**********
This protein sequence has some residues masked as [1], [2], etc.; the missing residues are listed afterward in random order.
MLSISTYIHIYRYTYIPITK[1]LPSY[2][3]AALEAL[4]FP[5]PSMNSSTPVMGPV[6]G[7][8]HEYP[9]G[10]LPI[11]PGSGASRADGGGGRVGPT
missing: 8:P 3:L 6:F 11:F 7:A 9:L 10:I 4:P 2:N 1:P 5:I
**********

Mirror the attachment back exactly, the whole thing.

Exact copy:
This protein sequence has some residues masked as [1], [2], etc.; the missing residues are listed afterward in random order.
MLSISTYIHIYRYTYIPITK[1]LPSY[2][3]AALEAL[4]FP[5]PSMNSSTPVMGPV[6]G[7][8]HEYP[9]G[10]LPI[11]PGSGASRADGGGGRVGPT
missing: 8:P 3:L 6:F 11:F 7:A 9:L 10:I 4:P 2:N 1:P 5:I